“Wrong Turn 4” (a prequel this time) delivers absolutely no surprises whatsoever, and is mostly an exercise in which the filmmakers seem to be saying, “Hey, watch how we kill THIS uninteresting character.” I think that as sort-of a compliment, because in the gore department, this one delivers. Just don’t expect much in the way of originality or suspense.
It helps if you’re already a fan of the series (why else would you be reading?). Personally, I never cared for the first film, but was pleasantly surprised by “Wrong Turn 2: Dead End.” That one put a fun spin on the premise, featured a few spectacular death scenes and a terrific scenery-chewing performance by none-other than Henry Rollins. Admittedly, I never watched the third one, but do not feel my life is incomplete because of that.
And prior viewing isn’t really a prerequisite for “Wrong Turn 4,” which is yet-another ‘origin’ story. That’s usually a sign a franchise is out of ideas, and horror prequels are seldom very effective from a narrative standpoint, since the outcome is always a forgone conclusion. “Wrong Turn 4” is no exception. We already know these inbred hillbillies will live to kill again. This film offers a slightly different (though not very original) setting, a abandoned hospital. But other than that, it’s business as usual. The performances are adequate, but the only concern we have for the dumb college kids to wander into this hospital is how (not if) they meet their demise.
If carnage is what the viewer wants, mission accomplished. The death scenes are well-executed and extremely graphic. At the very least, the filmmakers (the FX artists in particular) earned their paychecks. And admittedly, for a film that has no real reason to exist (was anyone REALLY pining for a “Wrong Turn” origins story?), it’s reasonably fast-paced and seldom boring.
I think this series has run its course, but that probably won’t stop the inevitable “Wrong Turn 5” from oozing onto video shelves in a year or two. For that, I humbly suggest they launch these hillbillies into space. Hey, it worked for Jason Voorhees.
Blu-ray and DVD Extras:
* Fox trailers.
* 14 deleted scenes.
* “Wrong Turn 4” music video with The Blackout City Kids.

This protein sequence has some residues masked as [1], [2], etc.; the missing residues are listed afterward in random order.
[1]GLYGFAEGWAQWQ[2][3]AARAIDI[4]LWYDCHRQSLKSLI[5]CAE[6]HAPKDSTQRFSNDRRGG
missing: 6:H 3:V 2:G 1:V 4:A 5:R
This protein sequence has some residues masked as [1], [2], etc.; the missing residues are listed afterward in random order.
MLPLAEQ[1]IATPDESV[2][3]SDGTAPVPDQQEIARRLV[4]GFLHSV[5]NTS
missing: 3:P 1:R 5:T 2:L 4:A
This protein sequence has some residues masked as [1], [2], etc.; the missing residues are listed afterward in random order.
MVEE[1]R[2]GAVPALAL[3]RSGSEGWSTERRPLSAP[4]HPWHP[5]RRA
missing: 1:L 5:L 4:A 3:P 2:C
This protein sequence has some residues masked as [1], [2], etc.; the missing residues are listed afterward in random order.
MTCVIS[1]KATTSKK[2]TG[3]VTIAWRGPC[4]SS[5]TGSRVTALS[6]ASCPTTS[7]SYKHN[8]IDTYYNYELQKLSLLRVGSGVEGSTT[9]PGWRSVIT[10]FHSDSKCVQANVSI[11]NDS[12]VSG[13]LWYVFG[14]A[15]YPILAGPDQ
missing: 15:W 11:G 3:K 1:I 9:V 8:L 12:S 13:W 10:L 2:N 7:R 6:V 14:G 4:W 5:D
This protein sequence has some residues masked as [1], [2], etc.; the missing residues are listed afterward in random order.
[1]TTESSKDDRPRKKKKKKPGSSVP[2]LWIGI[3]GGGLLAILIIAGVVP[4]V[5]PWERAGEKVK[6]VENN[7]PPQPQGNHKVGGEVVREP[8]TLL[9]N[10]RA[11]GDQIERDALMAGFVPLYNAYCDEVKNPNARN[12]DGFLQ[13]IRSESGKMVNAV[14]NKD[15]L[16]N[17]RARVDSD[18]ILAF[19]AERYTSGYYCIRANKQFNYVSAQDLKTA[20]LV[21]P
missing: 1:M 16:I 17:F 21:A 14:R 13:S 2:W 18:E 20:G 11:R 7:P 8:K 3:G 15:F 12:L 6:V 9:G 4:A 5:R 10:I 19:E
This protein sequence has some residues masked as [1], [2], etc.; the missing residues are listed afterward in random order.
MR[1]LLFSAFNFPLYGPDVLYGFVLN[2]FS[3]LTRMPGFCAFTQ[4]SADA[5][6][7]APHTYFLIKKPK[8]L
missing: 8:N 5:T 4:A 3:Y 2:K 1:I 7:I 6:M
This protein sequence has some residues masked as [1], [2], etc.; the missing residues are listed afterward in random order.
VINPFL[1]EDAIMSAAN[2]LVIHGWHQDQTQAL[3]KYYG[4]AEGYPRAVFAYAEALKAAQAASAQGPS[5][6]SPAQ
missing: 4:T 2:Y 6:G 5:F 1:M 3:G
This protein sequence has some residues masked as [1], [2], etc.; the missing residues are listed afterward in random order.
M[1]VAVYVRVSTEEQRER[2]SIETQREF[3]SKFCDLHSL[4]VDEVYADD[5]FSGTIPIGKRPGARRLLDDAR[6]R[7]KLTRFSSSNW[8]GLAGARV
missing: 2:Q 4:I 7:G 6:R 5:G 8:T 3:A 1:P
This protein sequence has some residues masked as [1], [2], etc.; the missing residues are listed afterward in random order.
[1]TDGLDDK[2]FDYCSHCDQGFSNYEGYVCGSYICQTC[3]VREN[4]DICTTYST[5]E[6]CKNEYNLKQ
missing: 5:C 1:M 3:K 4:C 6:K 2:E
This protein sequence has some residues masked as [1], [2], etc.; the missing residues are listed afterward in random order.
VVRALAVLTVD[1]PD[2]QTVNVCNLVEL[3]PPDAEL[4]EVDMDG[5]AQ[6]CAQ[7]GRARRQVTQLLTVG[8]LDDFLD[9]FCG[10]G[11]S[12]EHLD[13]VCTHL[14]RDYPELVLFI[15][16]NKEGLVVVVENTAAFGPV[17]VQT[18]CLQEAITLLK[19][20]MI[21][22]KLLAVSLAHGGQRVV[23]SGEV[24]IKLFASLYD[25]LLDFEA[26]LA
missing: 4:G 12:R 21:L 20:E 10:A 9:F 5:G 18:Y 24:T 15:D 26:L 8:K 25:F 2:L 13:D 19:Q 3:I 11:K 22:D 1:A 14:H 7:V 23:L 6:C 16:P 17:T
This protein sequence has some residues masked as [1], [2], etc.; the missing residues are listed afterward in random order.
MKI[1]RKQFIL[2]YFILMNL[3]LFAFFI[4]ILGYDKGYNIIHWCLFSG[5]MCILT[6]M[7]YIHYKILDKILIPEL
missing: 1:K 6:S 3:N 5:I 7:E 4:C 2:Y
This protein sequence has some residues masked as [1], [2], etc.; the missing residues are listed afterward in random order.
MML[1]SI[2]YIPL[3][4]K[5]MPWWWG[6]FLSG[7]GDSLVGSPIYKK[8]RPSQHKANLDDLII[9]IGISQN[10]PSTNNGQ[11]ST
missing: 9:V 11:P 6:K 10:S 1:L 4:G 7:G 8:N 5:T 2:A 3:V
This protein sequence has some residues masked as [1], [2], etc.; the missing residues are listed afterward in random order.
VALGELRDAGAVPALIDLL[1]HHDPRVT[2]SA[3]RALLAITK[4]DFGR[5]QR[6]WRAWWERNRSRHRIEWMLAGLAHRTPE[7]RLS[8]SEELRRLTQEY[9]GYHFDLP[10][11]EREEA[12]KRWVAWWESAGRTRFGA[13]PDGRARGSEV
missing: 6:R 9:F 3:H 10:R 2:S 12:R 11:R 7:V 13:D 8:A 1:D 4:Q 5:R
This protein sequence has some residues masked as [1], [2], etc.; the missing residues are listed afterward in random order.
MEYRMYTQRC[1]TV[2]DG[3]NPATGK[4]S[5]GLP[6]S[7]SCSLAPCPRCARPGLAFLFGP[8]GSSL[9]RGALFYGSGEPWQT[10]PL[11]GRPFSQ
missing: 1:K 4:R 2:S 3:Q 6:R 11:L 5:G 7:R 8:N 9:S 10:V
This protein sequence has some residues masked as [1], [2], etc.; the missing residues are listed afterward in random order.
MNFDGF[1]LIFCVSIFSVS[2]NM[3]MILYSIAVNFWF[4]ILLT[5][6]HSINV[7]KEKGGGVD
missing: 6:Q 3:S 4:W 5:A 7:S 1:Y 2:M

*”Director’s Die-Ary’s”- Nearly 8 minutes of director Declan O’Brien’s video diaries. He mainly just takes footage on set and interviews various cast and crew members.
* “Lifestyles Of The Sick And Infamous”- A featurette about the Brandon Mental Health Centre (where “Wrong Turn 4” was shot).
* “Making Another Wrong Turn”- Discussions about the origin of the 3 brothers, the script, the F/X, shooting in cold weather, etc.
* Commentary by director Declan O’Brien and producer Brett Levinson. Lots of chatter about directing, shooting locations, set stories, etc. Worth a listen if you dig the film.
Let’s face it…unless your last name is Bava or Argento, as an Italian horror director, you suck.
Yeah, I know a lot of people throw Lucio Fulci’s name in there with the greats. But really, aside from some classic gore scenes in his best-known films (probably “Zombie” and “The Beyond”) can anyone really argue with a straight face that he possessed any distinctive talent as a director? No, Fulci is a cult-legend because of his audacity, not his ability. He simply had the balls not to turn the camera away during scenes of eyeball-puncturing, organ vomiting or skull drilling.
As a storyteller, he sucked. His only true gift was creating unusual and grisly ways for people to die. That’s not always a bad thing, but once you run out of those ideas, you still have to tell a story. Which is why “The House by the Cemetery” is a depressing and colossal bore. Coherent narrative was never Fulci’s strong point (what he has, in the past, euphemistically described as surrealism), and despite some savage scenes of carnage in this film, not only are they nothing the seasoned horror fan hasn’t seen before, they are few and far between. Fulci inserts a few half-assed gore set-pieces into a flimsy ghost story with irritating characters we don’t give a damn about (the most obnoxious being a child character whose voice is laughably dubbed by an obviously-adult voice actor).
Still, a lot of horror fans love the guy (though they should probably direct that love more towards Fulci’s special effects teams). This disc is probably one completists will want in their collection, since it includes a lot of extras the original Anchor Bay DVD did not). But even fans are likely to admit “The House by the Cemetery” does not rank among Fulci’s most audacious efforts. If you really want the definitive Fulci film, pick up “Zombie” or try to find the Grindhouse release of “The Beyond.”